Legendary Goan poet B. B. Borkar
His poetry is a celebration of his Goan-ness, every word drenched in a deep understanding and a passionate enjoyment of all things Goan. Only someone Goan to the core could have written:
Please Sir, Mr. God of Death,
Don’t make it my turn today,
there is fish curry for dinner.
Which Goan worth his salt wouldn’t identify with this crazy craving for fish curry? Or on reading these lines wouldn’t envision tanatalizing images of thick, fragrant fish curry trickling its way into the spaces between plump grains of steamed unpolished rice? And not just these lines, but all the works of Goa’s legendary poet Balkrishna Bhagwant Borkar exude the very essence of Goa, her sublime natural beauty and the character and foibles of her people.
A multi-lingual poetic genius
B. B. Borkar or Bakibab Borkar as he was fondly called was born on 30 November, 1910, in the village of Curchorem. Raised in a devout Hindu joint family, as a child he would wake up to the chants of bhajans and abhangas resounding through his ancestral house in Borim.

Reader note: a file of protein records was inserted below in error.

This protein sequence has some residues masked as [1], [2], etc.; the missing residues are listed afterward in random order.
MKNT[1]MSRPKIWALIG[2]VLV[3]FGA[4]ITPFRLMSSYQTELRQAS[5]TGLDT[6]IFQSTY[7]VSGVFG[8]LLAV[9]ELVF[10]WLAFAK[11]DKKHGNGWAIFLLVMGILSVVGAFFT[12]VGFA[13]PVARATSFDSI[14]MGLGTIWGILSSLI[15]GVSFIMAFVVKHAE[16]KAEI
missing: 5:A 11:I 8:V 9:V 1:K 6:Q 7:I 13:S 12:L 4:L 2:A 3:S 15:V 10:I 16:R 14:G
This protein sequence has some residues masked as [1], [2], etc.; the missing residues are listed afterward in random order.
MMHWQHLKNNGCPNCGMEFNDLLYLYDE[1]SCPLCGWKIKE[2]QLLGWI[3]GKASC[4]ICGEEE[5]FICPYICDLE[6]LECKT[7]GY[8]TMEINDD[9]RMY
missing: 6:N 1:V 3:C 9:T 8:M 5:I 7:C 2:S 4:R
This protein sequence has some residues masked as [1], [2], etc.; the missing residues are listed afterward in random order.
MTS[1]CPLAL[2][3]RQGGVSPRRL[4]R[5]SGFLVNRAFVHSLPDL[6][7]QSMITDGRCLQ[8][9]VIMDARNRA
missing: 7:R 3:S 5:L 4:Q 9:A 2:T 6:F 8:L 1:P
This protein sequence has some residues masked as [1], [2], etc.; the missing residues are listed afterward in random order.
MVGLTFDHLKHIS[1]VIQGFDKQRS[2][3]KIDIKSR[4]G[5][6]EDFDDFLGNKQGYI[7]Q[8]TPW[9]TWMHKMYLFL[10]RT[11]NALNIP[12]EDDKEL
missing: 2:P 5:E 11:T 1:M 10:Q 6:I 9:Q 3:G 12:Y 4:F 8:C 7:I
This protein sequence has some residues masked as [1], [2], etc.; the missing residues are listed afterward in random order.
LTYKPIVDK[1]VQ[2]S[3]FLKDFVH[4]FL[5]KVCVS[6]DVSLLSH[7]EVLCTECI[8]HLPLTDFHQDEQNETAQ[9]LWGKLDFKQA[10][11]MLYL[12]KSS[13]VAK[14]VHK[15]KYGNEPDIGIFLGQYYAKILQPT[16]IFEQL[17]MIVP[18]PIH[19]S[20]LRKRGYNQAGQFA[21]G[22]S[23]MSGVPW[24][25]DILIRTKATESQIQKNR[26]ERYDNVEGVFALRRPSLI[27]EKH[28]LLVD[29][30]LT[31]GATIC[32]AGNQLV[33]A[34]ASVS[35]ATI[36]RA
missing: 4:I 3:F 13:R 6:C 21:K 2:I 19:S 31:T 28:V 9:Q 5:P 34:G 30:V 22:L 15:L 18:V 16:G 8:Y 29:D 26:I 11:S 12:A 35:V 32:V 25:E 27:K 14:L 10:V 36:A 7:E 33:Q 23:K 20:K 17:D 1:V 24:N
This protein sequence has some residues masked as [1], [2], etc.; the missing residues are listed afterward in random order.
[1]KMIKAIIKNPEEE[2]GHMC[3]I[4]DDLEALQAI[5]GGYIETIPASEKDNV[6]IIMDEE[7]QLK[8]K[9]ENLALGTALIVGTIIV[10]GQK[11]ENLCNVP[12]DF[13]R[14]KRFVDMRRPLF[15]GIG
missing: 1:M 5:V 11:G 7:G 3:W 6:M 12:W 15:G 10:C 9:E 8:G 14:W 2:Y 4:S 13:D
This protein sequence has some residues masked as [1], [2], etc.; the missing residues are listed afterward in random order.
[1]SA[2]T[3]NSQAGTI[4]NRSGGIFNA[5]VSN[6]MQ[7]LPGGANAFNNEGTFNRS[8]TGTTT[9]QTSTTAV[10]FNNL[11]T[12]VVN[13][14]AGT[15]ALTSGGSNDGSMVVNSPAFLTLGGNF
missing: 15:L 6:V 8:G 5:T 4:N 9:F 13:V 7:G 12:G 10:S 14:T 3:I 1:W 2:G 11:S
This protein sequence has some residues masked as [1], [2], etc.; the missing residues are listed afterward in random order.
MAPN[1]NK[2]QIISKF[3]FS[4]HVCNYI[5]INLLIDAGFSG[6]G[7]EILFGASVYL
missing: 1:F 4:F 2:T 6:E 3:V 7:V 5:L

After his matriculation, he went on to complete the tough teachers’ training course at the Escola Normal in 1936, where he was exposed to world literature, thanks mainly to his Goan teacher, the scholarly Dona Propercia Correia Afonso.
He then taught in several schools across Goa before joining the Pune Akashvani Kendra in 1955. A stint at the Panaji Akashvani Kendra followed in post-liberation Goa from 1962 till his retirement in 1970. Bakibab was also the President of the Institute Menezes Braganza from 1964 to 1970 and was honoured with the Padmashri Award by the Government of India in 1967.
Bakibab Borkar was a polyglot and besides his mother tongue Konkani also knew Marathi, English, Portuguese and Hindi. His linguistic talents are evident from the ease with which he could write poetry both in Marathi and Konkani.
He was just 20 years old when he commenced his literary career as a Marathi poet. But it wasn’t long before poetry lovers began likening the lyrical quality of his poetry to that of the Marathi poet B. R. Tambe. It was only after he became well-known in Marathi literary circles that he took to writing in Konkani.